Continuing my way up, I stopped in the Andean region of Quilotoa. I was with some Ecuadorian friends and after spending the night in typical town of Zumbahua and a ride on the back of a pickup truck, we walked the five hour trail from the laguna of Quilotoa to the town of Chugchilan. It was gorgeous and very cold but well worth it. Transportation is tricky but the rewards are abundant: landscape, traditional highland villages, indigenous folks, fauna and flora represented a trip on its own. The departing point of the famous volcanic-crater's green lake seemed unreal. We then walked through sand, rocks, forests, corn fields, canyons, and rivers to arrive in the even more typical town of Chugchilan. Our only way back was a six-hour hike back or to hitch a ride to Latacunga. We managed to get a ride back in a beer truck (empty beer bottles though)  and I froze my in this nearly four hour drive to the biggest town. It was a really uncomfortable, open air truck driving on very bumpy, windy, dirt roads in the cold of the mountains at 4,000 m altitude. The occasional views were breathtaking when there were breaks in the fog.
Now I was back in Quito to properly visit the town. I stayed at my Ecuadorian friends' place, so I could enjoy the comfort of a real home and some nice dinners and night out with them. Apart from that, Quito is an interesting town, different from the others, mainly because of its hills. At 2,850m, Quito is the world's second highest capital, after La Paz and let me tell you, it does affect your breathing a lot. I did read that in the book, but did not think too much of it. Once there, the slightest movement became a series of heavy breathing and difficult exercise. Getting up one floor on the stairs made me out of breath for a good two minutes. I had a heavy headache for about two days but that was apparently altitude sickness and was completely normal. Glad to know it.  
The old town of Quito was absolutely amazing with its narrow streets, restored colonial architecture and lively plazas. I have never seen such a concentration of beautiful churches, most of them with altars entirely covered in gold. There was a teleferico that brings you 2.5 km up the flanks of volcan Pichincha to the altitude of 4100m for amazing views of the city...when clear of clouds, which is rare at such an altitude. Once at the top, you can then hike up to the summit of Rucu Pichincha to a mere 4680m and it was a strenuous hike not because of the paths but because of the altitude and lack of oxygen. For another picturesque view of the city, I climbed the stairs up to the Virgen de Quito which is nothing more than a huge statue of the Virgin of Quito with a crown of stars, eagle's wings and a chained dragon atop the world. After all those strenuous climbs, I sat and had the most wonderful time in the Plaza Grande, simply watching the people and since it was sunday, it was a very busy and pleasant atmosphere to enjoy.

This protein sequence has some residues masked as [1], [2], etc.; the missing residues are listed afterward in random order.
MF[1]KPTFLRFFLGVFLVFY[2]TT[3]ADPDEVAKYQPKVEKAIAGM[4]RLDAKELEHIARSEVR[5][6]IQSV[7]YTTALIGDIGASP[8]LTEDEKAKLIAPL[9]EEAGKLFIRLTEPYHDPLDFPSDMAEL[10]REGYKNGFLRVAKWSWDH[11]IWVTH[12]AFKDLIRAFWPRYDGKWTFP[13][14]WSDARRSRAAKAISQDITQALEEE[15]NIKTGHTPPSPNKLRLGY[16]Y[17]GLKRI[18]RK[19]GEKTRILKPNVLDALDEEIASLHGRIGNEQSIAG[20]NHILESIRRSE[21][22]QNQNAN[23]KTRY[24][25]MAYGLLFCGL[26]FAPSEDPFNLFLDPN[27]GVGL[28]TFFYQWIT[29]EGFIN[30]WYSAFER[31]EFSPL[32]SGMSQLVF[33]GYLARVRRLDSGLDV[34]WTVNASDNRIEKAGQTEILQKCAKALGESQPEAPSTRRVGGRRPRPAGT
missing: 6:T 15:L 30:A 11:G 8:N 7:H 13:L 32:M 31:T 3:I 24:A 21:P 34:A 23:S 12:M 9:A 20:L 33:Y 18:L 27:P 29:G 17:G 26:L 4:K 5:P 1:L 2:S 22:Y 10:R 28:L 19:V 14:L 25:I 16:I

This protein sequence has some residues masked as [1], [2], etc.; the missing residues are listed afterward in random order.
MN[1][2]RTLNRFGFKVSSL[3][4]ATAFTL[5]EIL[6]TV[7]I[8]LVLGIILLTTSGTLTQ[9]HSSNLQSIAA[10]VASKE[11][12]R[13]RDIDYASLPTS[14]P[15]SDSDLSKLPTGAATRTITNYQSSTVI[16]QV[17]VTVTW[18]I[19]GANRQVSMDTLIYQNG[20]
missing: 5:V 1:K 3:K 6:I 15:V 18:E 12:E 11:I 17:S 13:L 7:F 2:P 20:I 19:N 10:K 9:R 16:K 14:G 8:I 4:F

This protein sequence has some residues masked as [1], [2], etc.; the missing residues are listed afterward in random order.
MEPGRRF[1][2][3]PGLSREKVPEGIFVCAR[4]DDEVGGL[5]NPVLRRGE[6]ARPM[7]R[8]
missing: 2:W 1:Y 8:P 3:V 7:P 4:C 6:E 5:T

Last but not least, I spent some time at the Mitad del Mundo, at latitude 00 00'00". The museum out there was wicked with outdoor exhibition, a solar chronometer that shows the precise astronomical and conventional time, as well as the month, day and season.  But the real reason why I went there was for the water and energy demonstration. You really have to see it and experience it yourself to believe it but they were mind blowing. I witnessed water go down the drain clockwise in an hemisphere and counter clockwise in the other as well as completely straight on the exact equator line. I also made an egg stand up on a nail. It required intense concentration but was so rewarding when I saw the egg up and standing by itself.